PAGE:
Tip #1: Avoid borrowing when you are in a bind – In my professional experience, it’s never wise to borrow when you are in a bind. All businesses have cash flow issues at some point but if your cash flow issues are causing your business to be on the brink of closing down, borrowing money to save it may not be the best solution. I’ve dealt with many business owners who have borrowed money when they were in a bind, hoping those funds would yield a high return in a relatively short period of time to help the business get back on its feet. And when that doesn’t happen, they find themselves over-extended. So now, not only do they have to pay for the business expenses they had before they borrowed the money, the have an additional expense to cover – loan repayment. That loan repayment usually puts them over the edge and causes them to do what they wanted to avoid in the first place – closing down.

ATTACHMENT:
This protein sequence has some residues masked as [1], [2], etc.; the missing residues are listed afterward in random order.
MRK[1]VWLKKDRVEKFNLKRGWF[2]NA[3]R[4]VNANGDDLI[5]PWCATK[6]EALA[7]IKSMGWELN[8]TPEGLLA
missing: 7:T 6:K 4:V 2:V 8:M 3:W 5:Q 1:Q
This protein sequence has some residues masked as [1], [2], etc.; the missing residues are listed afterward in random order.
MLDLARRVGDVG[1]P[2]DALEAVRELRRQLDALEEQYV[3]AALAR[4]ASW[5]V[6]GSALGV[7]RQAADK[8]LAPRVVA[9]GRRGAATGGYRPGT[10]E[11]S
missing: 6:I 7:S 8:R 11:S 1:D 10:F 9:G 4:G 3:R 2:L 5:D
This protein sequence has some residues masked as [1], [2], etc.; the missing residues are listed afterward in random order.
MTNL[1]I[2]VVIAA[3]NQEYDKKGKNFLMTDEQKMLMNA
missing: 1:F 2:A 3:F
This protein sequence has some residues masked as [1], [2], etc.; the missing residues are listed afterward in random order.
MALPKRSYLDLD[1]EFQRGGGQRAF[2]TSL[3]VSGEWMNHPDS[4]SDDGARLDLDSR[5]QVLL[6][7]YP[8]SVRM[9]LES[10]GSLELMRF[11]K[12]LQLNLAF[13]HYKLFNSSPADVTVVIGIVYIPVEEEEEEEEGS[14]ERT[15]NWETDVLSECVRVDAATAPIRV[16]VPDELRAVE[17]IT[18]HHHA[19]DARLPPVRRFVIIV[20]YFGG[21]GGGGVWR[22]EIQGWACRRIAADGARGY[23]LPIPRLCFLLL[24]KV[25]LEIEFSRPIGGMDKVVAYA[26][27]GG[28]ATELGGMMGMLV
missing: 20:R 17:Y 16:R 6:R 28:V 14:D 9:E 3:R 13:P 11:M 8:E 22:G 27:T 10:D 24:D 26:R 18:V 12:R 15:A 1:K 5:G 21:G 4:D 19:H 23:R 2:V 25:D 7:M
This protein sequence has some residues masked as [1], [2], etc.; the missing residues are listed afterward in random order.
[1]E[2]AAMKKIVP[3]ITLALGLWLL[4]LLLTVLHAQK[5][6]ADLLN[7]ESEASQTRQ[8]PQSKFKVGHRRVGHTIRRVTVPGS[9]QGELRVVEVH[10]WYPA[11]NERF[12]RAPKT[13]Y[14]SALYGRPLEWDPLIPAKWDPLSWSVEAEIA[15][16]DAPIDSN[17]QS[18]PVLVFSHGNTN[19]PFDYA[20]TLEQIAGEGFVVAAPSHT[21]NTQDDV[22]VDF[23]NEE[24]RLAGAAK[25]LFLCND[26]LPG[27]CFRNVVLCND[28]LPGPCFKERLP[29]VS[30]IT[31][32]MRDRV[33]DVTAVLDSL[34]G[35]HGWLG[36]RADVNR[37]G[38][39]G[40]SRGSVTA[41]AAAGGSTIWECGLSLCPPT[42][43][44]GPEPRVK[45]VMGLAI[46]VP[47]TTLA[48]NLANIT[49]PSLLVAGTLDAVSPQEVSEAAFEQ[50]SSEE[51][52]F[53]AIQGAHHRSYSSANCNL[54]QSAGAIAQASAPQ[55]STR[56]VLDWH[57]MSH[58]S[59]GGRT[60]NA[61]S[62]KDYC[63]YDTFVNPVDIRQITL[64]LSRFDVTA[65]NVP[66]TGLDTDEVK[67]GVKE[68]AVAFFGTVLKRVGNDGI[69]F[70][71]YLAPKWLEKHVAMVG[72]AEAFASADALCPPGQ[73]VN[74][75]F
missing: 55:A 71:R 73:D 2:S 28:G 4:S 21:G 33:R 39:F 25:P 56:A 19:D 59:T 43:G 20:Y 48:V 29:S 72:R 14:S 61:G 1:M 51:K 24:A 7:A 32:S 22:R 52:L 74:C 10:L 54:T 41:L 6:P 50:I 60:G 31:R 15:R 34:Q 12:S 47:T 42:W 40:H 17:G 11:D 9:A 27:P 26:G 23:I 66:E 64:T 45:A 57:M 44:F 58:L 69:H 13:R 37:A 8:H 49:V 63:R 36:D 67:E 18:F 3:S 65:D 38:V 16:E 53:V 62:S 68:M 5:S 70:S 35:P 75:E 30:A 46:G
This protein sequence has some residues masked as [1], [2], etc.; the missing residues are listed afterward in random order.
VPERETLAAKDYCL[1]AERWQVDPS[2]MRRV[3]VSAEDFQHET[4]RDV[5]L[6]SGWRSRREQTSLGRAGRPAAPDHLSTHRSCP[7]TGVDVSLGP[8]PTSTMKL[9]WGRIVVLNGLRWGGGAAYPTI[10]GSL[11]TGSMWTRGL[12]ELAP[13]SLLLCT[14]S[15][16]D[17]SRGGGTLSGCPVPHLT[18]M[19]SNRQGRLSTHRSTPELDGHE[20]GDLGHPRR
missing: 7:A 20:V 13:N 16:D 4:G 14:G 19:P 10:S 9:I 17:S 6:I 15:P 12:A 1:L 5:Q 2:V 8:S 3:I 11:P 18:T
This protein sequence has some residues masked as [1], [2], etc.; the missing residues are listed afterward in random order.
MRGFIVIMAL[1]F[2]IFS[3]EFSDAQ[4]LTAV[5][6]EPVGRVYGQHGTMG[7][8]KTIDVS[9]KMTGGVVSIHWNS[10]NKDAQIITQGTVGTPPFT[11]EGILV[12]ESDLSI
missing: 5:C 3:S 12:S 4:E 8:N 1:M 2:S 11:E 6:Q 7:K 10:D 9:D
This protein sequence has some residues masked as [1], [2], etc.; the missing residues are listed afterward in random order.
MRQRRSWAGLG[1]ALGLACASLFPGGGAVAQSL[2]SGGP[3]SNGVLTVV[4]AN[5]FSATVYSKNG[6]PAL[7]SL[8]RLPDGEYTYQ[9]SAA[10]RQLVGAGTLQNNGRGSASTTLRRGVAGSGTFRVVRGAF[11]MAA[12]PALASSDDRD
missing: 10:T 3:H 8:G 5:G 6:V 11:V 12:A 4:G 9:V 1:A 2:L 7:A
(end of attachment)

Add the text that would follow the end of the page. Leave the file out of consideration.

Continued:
Tip #2: Borrow before you need it now when you need it – This goes back to avoiding borrowing when you are in a bind. The best way to avoid borrowing when you are in a bind is to borrow before you need it. If you have a well thought out business plan in place, more than likely you know how much money you need to operate. If your business is bringing in revenue and doing pretty well, why not preserve your cash flow and take out an unsecured business line of credit to cover some of your operating expenses? With an unsecured business line of credit you will not have any monthly payments unless you actually use it. Therefore you can have access to additional capital (to use whenever you need it) and you will not have to worry about an additional expense (in this case a loan repayment), until you use the funds (unlike with a small business loan). [Click here to learn the differences and benefits of using a business line of credit instead of a small business loan].